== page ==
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Pneumonia is a breathing condition in which there is swelling or an infection of the lungs or large airways.
Aspiration pneumonia occurs when food, saliva, liquids, or vomit is breathed into the lungs or airways leading to the lungs.
Anaerobic pneumonia; Aspiration of vomitus; Necrotizing pneumonia; Aspiration pneumonitis
Causes, incidence, and risk factors
The type of bacteria that caused the pneumonia depends on:
Where you live (at home or in a long-term nursing facility, for example)
Whether you were recently hospitalized
Recent antibiotic use
Risk factors for aspiration or breathing in of foreign material into the lungs are:
Signs and tests
A physical examination may reveal:
The following tests may also help diagnose this condition:
Some people may need to be hospitalized. Treatment depends on how severe the pneumonia is. Sometimes a ventilator (breathing machine) is needed to support breathing.
You will likely receive antibiotics.
You may need to have your swallowing function tested. Persons who have trouble swallowing may need to use other feeding methods to reduce the risk of aspiration.
Outcome depends on:
Health of the person before getting pneumonia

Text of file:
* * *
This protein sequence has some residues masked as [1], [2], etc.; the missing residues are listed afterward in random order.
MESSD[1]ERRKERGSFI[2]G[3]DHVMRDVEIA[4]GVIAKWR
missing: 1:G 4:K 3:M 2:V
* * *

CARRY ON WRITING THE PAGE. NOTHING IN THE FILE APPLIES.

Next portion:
Type of bacteria causing the pneumonia
How much of the lungs are involved
More severe infections may result in long-term damage to the lungs.
- Lung abscess
- Spread of infection to the bloodstream (bacteremia)
- Spread of infection to other areas of the body
- Respiratory failure
Calling your health care provider
Call your health care provider, go to the emergency room, or call the local emergency number (such as 911) if you have:
Shortness of breath
Limper AH. Overview of pneumonia. In: Goldman L, Schafer AI, eds. Goldman’s Cecil Medicine. 24th ed. Philadelphia, PA: Elsevier Saunders; 2011:chap 97
Torres A, Menendez R, Wunderink R. Pyogenic bacterial pneumonia and lung abscess. In: Mason RJ, Broaddus VC, Martin TR, et al, eds. Murray & Nadel's Textbook of Respiratory Medicine. 5th ed. Philadelphia, PA: Elsevier Saunders; 2010:chap 32.
- Last Reviewed on 01/24/2013
- Denis Hadjiliadis, MD, Assistant Professor of Medicine, Division of Pulmonary, Allergy and Critical Care, University of Pennsylvania, Philadelphia, PA. Also reviewed by A.D.A.M. Health Solutions, Ebix, Inc., Editorial Team: David Zieve, MD, MHA, David R. Eltz, Stephanie Slon, and Nissi Wang.
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This page was last updated: May 31, 2013